Prevalence of osteoporosis and related lifestyle and metabolic factors of postmenopausal women and elderly men: A cross-sectional study in Gansu province, Northwestern of China

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Abstract

The aim of this study was to investigate the osteoporosis prevalence and the risks of postmenopausal women and elderly men in Gansu province.

This cross-sectional study involved 3359 postmenopausal women and 3205 elderly males who were randomly selected from 7 areas in Gansu province. Areal bone mineral density (BMD) (g/cm2) was measured at the distal one-third radius of the nonstressed forearm using dual-energy X-ray absorptiometry (DXA: Osteometer MediTech). Factors related to osteoporosis were analyzed.

The prevalence of osteoporosis in the entire study population was 9.65% for postmenopausal women and 8.08% for elderly males by WHO criteria, while the rate of osteopenia were 27.09% for postmenopausal women and 26.68% for elderly males. Risk of osteoporosis was significantly associated with age, menopause age, duration of menopause, body mass index (BMI), educational level, and alcohol consumption in postmenopausal women. In elderly men, age, BMI, current smoking, alcohol consumption, physical activity, and sun exposure were associated with osteoporosis. The bone turnover markers osteocalcin (OC) and C-terminal cross-linked telopeptides of type I collagen (β-CTX) were inversely correlated with BMD in both genders; serum P and 25(OH)D found no significant correlation with BMD. Serum Ca showed a positive effect on BMD in elderly men only.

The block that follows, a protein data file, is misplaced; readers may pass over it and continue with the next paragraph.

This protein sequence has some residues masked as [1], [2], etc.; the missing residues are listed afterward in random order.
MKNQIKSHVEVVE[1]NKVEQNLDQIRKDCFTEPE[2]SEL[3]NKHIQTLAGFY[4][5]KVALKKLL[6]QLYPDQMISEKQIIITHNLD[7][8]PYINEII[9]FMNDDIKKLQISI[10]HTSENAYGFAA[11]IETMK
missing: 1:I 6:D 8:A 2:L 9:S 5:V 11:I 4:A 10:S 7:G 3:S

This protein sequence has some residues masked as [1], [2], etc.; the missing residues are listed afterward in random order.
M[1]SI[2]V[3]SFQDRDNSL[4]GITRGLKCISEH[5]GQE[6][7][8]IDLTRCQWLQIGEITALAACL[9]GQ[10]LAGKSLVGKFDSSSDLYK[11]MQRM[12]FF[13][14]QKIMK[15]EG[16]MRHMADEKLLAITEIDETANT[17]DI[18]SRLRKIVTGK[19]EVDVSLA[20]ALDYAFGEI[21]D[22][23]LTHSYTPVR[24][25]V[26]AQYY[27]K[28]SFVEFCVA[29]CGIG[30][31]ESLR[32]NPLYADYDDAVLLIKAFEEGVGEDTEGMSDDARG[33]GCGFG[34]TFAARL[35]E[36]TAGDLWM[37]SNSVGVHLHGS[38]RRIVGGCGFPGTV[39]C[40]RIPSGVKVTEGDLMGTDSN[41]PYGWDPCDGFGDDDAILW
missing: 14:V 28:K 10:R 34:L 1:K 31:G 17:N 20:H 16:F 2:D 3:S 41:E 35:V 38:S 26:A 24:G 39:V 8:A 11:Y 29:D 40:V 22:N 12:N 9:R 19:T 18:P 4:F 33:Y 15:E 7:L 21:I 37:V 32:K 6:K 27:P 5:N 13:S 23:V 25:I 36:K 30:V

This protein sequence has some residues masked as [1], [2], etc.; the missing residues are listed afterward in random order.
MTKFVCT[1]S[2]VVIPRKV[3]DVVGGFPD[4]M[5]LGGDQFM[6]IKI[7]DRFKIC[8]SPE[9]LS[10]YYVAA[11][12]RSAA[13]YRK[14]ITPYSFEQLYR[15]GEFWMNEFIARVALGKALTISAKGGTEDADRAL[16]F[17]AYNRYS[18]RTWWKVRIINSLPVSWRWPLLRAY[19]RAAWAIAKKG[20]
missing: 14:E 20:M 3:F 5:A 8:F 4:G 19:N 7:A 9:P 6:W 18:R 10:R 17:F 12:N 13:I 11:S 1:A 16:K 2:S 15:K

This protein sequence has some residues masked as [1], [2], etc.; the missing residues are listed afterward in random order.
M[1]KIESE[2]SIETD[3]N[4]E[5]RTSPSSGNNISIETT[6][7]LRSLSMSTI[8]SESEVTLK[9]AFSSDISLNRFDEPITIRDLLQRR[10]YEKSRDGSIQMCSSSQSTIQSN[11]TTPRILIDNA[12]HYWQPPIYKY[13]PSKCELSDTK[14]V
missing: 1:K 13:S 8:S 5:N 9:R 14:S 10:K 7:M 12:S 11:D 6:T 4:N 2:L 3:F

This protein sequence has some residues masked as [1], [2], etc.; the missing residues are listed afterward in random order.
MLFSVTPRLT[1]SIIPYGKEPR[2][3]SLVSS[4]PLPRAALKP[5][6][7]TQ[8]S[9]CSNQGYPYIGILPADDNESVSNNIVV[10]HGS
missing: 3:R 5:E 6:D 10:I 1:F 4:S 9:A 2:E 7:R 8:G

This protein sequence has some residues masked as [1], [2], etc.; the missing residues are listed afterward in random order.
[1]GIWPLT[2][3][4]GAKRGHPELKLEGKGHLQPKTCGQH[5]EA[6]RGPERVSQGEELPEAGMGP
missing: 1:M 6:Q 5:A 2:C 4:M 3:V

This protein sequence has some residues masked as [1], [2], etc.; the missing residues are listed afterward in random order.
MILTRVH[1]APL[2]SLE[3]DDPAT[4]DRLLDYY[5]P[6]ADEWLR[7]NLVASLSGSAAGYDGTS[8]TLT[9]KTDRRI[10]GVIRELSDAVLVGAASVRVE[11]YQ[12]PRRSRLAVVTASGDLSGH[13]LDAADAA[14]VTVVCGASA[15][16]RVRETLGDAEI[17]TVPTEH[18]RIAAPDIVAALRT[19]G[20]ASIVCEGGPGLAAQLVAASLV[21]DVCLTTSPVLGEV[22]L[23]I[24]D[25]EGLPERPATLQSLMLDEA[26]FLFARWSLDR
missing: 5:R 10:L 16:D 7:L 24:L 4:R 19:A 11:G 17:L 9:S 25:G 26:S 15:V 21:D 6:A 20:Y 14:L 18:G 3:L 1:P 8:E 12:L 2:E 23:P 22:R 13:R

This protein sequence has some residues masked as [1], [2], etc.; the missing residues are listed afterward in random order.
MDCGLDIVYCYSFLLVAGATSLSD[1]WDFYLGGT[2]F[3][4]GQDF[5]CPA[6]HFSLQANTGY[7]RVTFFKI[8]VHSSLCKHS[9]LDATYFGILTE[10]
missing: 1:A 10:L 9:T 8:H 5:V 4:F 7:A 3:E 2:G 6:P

The osteoporosis prevalence of postmenopausal women and the men aged over 60 years in Gansu province is presented. Risk of osteoporosis was significantly associated with age, menopause age, year since menopause, BMI, and educational level in postmenopausal women. In elderly men, age, BMI, and current smoking were associated with osteoporosis. This study also found that higher OC and β-CTX level were associated with lower BMD. Poor 25(OH)D, Ca, P status were not associated with an increased risk of low BMD.

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